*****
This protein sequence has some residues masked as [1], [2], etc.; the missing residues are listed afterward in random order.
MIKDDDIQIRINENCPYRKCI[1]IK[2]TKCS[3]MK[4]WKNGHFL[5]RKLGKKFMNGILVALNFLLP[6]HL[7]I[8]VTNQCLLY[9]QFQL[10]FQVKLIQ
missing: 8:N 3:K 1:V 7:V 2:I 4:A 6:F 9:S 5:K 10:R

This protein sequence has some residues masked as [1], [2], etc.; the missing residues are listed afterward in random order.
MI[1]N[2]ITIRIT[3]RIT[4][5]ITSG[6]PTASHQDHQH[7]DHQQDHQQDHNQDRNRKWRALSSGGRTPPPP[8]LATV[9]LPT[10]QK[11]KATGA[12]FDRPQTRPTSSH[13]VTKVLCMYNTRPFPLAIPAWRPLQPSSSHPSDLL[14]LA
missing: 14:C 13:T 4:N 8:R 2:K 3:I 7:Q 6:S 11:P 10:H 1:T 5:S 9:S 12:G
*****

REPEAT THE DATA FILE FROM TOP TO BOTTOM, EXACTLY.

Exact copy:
This protein sequence has some residues masked as [1], [2], etc.; the missing residues are listed afterward in random order.
MIKDDDIQIRINENCPYRKCI[1]IK[2]TKCS[3]MK[4]WKNGHFL[5]RKLGKKFMNGILVALNFLLP[6]HL[7]I[8]VTNQCLLY[9]QFQL[10]FQVKLIQ
missing: 8:N 3:K 1:V 7:V 2:I 4:A 6:F 9:S 5:K 10:R

This protein sequence has some residues masked as [1], [2], etc.; the missing residues are listed afterward in random order.
MI[1]N[2]ITIRIT[3]RIT[4][5]ITSG[6]PTASHQDHQH[7]DHQQDHQQDHNQDRNRKWRALSSGGRTPPPP[8]LATV[9]LPT[10]QK[11]KATGA[12]FDRPQTRPTSSH[13]VTKVLCMYNTRPFPLAIPAWRPLQPSSSHPSDLL[14]LA
missing: 14:C 13:T 4:N 8:R 2:K 3:I 7:Q 6:S 11:P 10:H 1:T 5:S 9:S 12:G